A security fence built along the increasingly anarchic Israeli-Egyptian border is having its desired effect, according to figures released last week by Israel’s Population, Immigration and Borders Authority. Last year at this time 9,570 incidents had been recorded of migrants illegally crossing into Israel from the Egypt-controlled Sinai Peninsula.
This year that number is just 34.
The 235-kilometer fence is largely credited with the decrease, as are new legal measures that have allowed Israel to detain illegal immigrants for three years. The result has been a deterrent effect.
Large-scale illegal African migration to Israel began in the mid-2000s, and by last year had passed more than 50,000 people. Sixty-percent live in Tel Aviv, another 20 people in the southern resort town of Eilat, and the rest mostly between Jerusalem and Ashdod.
The largest groups of immigrants are economic migrants from Eritrea, Sudan, and Ethiopia who are ineligible for asylum under the U.N.’s code for refugees fleeing conflict or persecution. A few hundred Sudanese who fled the violence in Darfur, however, have sought refugee status and received preliminary approval. A 2011 Supreme Court decision allows them to work in Israel until further notice.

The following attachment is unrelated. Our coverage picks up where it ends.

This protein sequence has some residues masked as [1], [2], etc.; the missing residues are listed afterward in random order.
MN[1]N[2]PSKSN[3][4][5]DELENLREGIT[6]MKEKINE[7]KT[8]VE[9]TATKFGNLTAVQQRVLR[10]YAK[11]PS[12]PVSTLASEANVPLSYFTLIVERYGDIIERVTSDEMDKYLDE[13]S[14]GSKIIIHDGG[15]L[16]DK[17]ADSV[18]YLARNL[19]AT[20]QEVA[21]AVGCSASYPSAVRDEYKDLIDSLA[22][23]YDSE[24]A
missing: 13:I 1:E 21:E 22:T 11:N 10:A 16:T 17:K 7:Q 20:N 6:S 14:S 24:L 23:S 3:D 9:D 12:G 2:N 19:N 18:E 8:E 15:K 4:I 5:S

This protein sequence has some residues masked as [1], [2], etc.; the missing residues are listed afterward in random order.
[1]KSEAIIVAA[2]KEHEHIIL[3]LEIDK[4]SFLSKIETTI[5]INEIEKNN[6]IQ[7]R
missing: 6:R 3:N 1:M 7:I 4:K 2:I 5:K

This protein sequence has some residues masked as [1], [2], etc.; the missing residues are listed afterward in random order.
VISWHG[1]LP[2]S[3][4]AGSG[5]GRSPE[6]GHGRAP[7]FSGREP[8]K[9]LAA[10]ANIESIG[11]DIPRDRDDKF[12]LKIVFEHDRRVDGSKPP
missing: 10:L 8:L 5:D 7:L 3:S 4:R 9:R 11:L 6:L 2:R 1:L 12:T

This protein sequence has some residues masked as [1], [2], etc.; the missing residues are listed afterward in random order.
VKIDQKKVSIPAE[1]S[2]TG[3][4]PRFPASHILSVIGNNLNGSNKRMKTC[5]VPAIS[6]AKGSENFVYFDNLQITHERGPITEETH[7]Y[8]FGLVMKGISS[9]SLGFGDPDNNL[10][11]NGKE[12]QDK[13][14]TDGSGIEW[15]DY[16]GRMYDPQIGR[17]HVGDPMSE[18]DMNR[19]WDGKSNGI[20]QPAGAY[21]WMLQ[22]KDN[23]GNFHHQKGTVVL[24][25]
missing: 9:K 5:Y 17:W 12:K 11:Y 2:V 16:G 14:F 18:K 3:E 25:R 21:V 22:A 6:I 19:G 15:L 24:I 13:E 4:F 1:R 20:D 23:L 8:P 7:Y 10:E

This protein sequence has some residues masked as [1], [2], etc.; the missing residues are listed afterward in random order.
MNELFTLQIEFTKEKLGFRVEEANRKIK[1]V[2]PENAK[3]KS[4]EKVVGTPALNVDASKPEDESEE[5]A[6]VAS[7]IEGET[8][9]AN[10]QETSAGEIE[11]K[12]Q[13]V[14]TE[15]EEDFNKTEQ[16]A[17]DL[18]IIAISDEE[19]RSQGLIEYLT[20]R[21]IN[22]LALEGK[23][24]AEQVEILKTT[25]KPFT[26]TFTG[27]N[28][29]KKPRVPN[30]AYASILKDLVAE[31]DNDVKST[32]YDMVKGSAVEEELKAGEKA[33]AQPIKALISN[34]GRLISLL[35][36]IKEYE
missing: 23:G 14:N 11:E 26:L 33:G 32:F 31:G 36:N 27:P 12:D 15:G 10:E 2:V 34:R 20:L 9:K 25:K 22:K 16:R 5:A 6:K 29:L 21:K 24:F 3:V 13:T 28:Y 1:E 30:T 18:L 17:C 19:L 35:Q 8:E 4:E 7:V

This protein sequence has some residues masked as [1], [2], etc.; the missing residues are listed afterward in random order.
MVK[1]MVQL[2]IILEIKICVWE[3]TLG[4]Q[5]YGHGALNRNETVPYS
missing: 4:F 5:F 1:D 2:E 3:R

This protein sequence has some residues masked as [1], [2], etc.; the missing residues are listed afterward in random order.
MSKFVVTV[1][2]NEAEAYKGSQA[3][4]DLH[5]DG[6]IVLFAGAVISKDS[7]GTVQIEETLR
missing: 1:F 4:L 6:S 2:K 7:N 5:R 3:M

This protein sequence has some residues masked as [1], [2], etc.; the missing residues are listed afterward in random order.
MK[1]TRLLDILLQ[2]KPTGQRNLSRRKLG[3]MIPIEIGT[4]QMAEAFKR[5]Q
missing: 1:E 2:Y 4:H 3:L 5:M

The question over what to do with those migrants already in Israel is complicated by concerns that they will potentially aid terrorist groups for ideological reasons – a significant portion are Muslim – or for pay. Concerns have also been raised over the migrants’ involvement in crime. In 2011, 1,200 criminal cases were filed against illegal immigrants from Africa – half of them in Tel Aviv – an increase of 54 percent from the year before.
[Photo: US Embassy Tel Aviv / Flickr]